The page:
The history of comic book women, especially at the time of Barda's creation, is dismal. Submissive (“Invisible Girl?” “Shrinking Violet?”), secondary (Supergirl, Batgirl) or twisted (Wonder Woman began with a heavy bent towards bondage—really—and over the years has been warped and reformed so many times she’s never been much more than an image).** Barda was a tremendous break from the norm.
An undercurrent of control seeps into these earlier characters. The women are, in some sense, restrained, made to be less than what they could be. Relegated to be extensions of men, lesser and less powerful than the male characters, and sometimes just plain bitchy. Held back.
Big Barda was the first unapologetically powerful and independent woman in comics.*** Physically strong, brash but not bitchy, and not introduced for the purpose of cheesecake, she was, to use an antiquated but accurate term, liberated. As Chabon noted, she is that rarest of super-heroines, her own character.
Not long after her introduction, Barda chose to marry the man who could never abide one person controlling another, the man who would never ask her to be anything other than her full self: Scott Free.
The dynamics between the two are unusual in comics. Aside from the genuine partnership between them, a rarity in itself, Barda is by far the more physically powerful of the two. Scott is as strong as an athlete; Barda is as strong as a tank. He’s the deliberate planner, she’s the butt-stomper. And this doesn’t bother him in the least.
Throw in the intrinsic coolness of escape artistry, and there you have it: a great character.**** With a goofy-ass costume.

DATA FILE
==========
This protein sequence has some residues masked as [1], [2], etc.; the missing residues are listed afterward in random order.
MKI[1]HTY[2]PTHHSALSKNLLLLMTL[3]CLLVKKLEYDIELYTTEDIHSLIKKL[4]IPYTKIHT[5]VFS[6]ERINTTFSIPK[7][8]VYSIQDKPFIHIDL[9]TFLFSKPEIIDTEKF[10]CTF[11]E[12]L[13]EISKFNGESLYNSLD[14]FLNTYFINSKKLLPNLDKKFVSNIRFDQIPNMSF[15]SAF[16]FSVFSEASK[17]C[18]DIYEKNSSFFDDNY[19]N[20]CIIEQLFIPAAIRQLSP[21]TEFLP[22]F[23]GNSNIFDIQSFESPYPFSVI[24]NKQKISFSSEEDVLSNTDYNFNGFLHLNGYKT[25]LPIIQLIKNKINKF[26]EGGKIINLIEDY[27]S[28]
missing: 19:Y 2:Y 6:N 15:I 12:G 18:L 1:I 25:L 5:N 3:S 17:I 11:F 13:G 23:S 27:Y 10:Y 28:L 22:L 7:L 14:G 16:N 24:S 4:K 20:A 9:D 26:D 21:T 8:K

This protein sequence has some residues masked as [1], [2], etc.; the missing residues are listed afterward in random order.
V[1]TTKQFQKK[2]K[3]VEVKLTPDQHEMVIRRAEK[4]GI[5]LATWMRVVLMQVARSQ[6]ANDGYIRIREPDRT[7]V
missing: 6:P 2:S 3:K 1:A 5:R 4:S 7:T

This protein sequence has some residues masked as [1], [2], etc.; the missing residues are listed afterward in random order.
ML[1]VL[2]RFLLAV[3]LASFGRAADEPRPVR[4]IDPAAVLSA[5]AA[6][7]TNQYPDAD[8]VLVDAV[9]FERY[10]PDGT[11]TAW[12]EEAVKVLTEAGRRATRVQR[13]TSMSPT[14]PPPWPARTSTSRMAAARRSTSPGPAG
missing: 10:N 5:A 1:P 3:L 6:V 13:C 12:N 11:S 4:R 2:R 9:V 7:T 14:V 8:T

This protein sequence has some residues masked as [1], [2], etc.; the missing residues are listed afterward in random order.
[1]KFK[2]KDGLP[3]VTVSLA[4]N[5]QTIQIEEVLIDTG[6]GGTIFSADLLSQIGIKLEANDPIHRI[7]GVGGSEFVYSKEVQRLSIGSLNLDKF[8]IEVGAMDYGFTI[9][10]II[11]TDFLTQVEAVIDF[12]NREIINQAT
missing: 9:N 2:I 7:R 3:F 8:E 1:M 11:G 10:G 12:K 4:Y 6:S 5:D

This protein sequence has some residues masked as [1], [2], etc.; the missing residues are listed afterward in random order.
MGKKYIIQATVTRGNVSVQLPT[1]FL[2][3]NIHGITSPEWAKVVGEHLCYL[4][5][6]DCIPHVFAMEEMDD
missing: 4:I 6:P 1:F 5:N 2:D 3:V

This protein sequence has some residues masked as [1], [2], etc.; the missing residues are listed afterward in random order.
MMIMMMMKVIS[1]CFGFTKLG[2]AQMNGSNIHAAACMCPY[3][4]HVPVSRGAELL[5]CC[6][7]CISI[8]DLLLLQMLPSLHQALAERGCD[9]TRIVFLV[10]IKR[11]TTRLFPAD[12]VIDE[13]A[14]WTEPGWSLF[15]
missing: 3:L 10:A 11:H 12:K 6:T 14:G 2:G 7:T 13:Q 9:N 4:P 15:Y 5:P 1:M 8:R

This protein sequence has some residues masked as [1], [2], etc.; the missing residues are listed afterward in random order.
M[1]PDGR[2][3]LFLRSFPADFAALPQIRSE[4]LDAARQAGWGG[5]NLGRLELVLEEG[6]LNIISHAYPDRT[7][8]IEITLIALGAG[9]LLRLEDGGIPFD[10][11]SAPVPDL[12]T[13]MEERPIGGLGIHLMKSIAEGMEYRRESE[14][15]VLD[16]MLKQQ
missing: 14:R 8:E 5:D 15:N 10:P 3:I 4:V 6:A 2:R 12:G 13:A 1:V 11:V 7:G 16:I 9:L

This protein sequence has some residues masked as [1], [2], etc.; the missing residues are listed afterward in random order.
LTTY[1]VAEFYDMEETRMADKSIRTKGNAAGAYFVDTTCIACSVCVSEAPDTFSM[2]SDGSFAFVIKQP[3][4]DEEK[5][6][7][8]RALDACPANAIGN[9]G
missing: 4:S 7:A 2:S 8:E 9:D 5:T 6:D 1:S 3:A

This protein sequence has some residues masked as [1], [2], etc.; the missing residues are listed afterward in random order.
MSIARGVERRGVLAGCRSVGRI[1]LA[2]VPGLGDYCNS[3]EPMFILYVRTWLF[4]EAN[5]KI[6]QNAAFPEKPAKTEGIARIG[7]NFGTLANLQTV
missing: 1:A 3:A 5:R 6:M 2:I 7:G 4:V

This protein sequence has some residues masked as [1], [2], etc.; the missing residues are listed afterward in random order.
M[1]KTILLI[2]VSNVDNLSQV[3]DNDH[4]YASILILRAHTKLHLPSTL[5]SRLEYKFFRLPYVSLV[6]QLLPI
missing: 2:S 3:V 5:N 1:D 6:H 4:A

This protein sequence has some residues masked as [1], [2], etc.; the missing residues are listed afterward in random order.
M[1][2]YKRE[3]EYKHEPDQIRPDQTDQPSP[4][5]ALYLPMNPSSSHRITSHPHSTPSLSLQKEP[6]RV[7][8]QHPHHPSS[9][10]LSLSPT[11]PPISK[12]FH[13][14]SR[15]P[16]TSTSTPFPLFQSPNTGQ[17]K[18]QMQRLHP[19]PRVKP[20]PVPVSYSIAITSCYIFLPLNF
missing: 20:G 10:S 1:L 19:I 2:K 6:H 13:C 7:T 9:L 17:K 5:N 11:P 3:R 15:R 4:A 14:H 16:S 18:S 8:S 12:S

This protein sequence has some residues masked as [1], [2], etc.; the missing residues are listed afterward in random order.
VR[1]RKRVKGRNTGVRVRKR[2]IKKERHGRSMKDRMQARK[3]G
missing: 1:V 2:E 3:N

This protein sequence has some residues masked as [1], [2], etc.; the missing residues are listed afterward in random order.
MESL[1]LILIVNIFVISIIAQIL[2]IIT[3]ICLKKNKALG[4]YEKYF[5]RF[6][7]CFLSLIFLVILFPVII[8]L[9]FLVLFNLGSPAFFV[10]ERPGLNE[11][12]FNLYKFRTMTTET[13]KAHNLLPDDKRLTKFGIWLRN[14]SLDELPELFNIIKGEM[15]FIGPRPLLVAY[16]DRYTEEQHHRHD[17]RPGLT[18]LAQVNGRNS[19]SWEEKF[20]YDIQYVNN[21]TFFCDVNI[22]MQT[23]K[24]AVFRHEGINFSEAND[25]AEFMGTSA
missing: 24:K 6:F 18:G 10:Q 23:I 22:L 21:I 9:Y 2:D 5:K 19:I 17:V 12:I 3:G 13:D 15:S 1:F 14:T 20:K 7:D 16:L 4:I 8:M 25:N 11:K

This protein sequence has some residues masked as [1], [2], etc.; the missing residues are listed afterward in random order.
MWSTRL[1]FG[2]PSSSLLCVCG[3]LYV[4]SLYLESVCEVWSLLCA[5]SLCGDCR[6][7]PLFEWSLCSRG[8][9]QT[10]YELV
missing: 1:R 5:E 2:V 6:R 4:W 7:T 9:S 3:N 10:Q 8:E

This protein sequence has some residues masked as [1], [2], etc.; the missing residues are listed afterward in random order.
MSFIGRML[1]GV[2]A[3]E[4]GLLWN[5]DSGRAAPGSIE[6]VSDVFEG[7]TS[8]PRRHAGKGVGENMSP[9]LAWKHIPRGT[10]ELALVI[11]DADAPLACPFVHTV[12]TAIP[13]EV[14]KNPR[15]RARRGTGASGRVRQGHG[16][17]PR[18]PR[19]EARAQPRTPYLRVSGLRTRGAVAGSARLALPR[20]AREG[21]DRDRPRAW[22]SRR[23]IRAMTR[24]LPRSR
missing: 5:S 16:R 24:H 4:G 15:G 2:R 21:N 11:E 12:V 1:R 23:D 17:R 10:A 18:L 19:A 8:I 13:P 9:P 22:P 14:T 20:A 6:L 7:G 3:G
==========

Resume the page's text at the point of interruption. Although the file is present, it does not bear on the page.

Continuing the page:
Walt Simonson’s recent series Orion ended with a guest appearance by Scott and Barda. In that issue, Simonson revealed the true hiding place of the Anti-Life Equation: within the brain of Scott Free.
The god of freedom contains within himself the means to end freedom, and he guards it carefully to prevent it from ever being used.
That’s excellent. And ridiculous. And forehead-slappingly over the top.
Thus, it fits with the rest of the Fourth World. I love it.
Rock on, you crazy Christmas-colored bastard. Rock on.
(The new version of Mister Miracle, part of Grant Morrison’s Seven Soldiers of Victory collection of miniseries, is also proving to be a hoot. But he’s a subject for another post.)
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* Please pardon the purple prose. It’s difficult to describe the Fourth World books in any other way. They crank up the emotional and physical volume high enough to blow out speakers.
** Wonder Woman is a mess. From what I’ve gathered, her character’s been improved a lot over the last fifteen or twenty years, but most of her history? A mess. Check out Marionette’s magnificent history of Wonder Woman comics for proof.
*** No, I don't count Wonder Woman. Feel free to call me a dope and/or point out how I'm wrong. Until someone proves otherwise, I claim Diana may have became an independent and solid character eventually, but she wasn't one in 1970. (Odd note: In 1970 she was a de-powered kung fu superspy type.) If I'm wrong, well, then, crap. Substitute "Barda was one of the first..."
**** Escape artistry is wicked cool. A historical fact.